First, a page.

Re-signing right-hander Hisashi Iwakuma will be a priority for the Mariners this offseason, new general manager Jerry Dipoto told Jim Bowden of ESPN and MLB Network Radio on SiriusXM.
Iwakuma, a 34-year-old client of the Wasserman Media Group, has pitched exclusively for the Mariners in his big league career since coming over from Japan in 2012. After signing an initial one-year, $1.5MM contract, he inked a two-year, $14MM extension with a $7MM club option that wound up vesting but would have been an easy call for the Mariners to exercise either way.
A strained lat muscle cost Iwakuma a bit more than two months of action this season and has limited him to 122 2/3 innings. He’s performed well in that time, however, demonstrating his typical brand of pinpoint control (1.5 BB/9 rate) and a strong ground-ball rate (50.6 percent) as well as a characteristically solid 7.6 K/9 rate.
Iwakuma will turn 35 next April, complicating his free agent stock to some extent. Age and injury status notwithstanding, Iwakuma has a strong case for a multi-year deal based on his excellent track record. He’s tallied a 3.19 ERA in 646 2/3 career innings, and his career strikeout, walk and ground-ball rates are all quite similar to his aforementioned 2015 rates.
Bringing back Iwakuma would keep the Mariners’ solid 1-2 punch of Felix Hernandez and Iwakuma intact, and the Mariners will of course be hoping for better health from both Taijuan Walker and James Paxton in 2016. Lefties Vidal Nuno and Roenis Elias also figure to be in the mix. As Bowden notes, building depth is Dipoto’s modus operandi, so the team will likely be better equipped to handle any rotation injuries that do arise in 2016.
Interest in Iwakuma should be fairly widespread, however. While he doesn’t fit into the top of the marketplace alongside David Price, Johnny Cueto and Zack Greinke, Iwakuma’s stable performance and the fact that he can likely be had on a shorter-term deal should make him appealing to a large number of teams in addition to just Seattle.
2/28M with an option? He has to top Peavy/Hudson.
Agreed wholeheartedly that he has to top those two. I think there’s a case for three years, or at least $30MM on a two-year deal. He’s pitched exceptionally well down the stretch, which can’t hurt his cause.
I’m expecting him to get somewhere in the neighborhood of 3/39M.
Peavy/Hudson have a longer history with sustained success. Also, Iwakuma has had injury concerns consistently throughout his career. Most importantly, he wants to be in Seattle and they want him in Seattle. My guess is $18M/2 years with vesting option at $9M and $2M buyout. Making it essentially $20M/2 years or $27M/3 years
Hudson signed his 2/23 coming off a year in which surgery to repair a broken ankle held him to 131 innings. Peavy had averaged 148 innings per season over a six-year span due to injuries prior to signing his deal. Neither was necessarily a healthier option, and Iwakuma is considerably younger than Hudson was.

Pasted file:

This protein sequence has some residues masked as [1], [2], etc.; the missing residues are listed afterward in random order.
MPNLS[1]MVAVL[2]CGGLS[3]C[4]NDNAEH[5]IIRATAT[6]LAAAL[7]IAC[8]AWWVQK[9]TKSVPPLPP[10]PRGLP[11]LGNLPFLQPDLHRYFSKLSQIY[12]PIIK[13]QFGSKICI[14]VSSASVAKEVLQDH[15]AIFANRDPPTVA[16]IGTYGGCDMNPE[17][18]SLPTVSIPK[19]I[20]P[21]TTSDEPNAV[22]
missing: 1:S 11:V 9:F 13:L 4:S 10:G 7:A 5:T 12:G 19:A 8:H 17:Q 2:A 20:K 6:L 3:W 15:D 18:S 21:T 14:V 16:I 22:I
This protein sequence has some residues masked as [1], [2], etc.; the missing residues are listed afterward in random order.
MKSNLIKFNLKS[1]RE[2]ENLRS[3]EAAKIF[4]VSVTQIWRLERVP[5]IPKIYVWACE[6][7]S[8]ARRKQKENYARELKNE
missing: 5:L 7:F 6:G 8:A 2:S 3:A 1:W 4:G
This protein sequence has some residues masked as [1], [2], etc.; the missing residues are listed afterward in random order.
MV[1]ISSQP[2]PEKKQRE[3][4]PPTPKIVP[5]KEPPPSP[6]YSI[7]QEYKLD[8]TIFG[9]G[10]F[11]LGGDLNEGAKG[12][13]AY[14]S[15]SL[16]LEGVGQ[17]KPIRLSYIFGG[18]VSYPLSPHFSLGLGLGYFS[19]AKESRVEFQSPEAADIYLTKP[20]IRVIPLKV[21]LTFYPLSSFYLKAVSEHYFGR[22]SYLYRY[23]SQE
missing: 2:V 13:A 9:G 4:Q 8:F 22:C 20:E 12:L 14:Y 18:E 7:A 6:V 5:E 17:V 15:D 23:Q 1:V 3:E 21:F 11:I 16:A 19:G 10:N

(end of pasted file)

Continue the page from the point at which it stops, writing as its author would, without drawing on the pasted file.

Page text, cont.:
If the best Seattle offers is 2/18, I’d expect Iwakuma to sign elsewhere, even though he does want to remain there.
When is finger and shoulder concerns the same as an ankle for Hudson? Hudson may have missed time, but general managers have said that as long as it is nothing to do with the shoulder, elbow, or throwing arm in general, they only need to see that the pitcher clears a physical when they sign their deal. Iwakuma had huge shoulder concerns, later he had elbow concerns and has had a rocky time of it the last couple years. We would be lucky to get 85-90 starts out of Hisashi over the three years.
As for Peavy? Peavy pitched in 2012 ~ 219 IP, 2013 ~ 144.2 IP (ribs), 2014 ~ 202.2 IP, so yeah a broken rib is the only reason he had 3 straight 200 IP seasons derailed. He also was 34 in the first year of his deal instead of 35 like Iwakuma. Probably most importantly, Iwakuma missed significant time in his last season, while Peavy was over a year removed from his injuries. That’s much more important than 6 years of injury history, why not look at 9 or 12 years?
Final argument, the guy is Asian and specifically, Japanese. Japanese are very proud and loyal. Between his loyalty to the Mariners, and how Oakland handled their negotiations with him, he said in an interview that he looks forward to facing Oakland every year since they chose not to sign him. Also, he stated a desire for his family to have stability and not have to change schools and homes. So I think that taking a near $30M deal, which is an increase in value over his last deal would more than fulfill his desires.
I was surprised by the reference to “hoping for better health” from Seattle righthander Taijuan Walker, who made a near-full slate of 29 starts for the Mariners this season.
A horrendous first seven weeks of the season skewed Walker’s numbers for the year. As a point of reference, Boston lefthander Eduardo Rodriguez has posted a 3.85 ERA with 98 strikeouts and 37 walks over 121.2 innings in 21 starts since his MLB debut on May 28. Over the same period, Walker has posted a 3.62 ERA with 118 strikeouts and 17 walks over 126.2 innings in 20 starts.
For what it’s worth, Walker is eight months older than Rodriguez.
And he threw a no-hitter this season!
New Law Era
I don’t think Johnny Cueto even fits alongside those other names in the marketplace. His second half left a lot to be desired and that’s going to drag down his value significantly.
Cueto will make or break his FA $$$$ with his post season performances. If he still struggles on the big stage it will really hurt. He is wanting top dollar that will only be paid by teams who will expect to be in to playoffs in 2016. They will expect him to be able to perform well in the post season.
I think he’s a fit for the Orioles. I expect around 3/35 with a 4 th year option.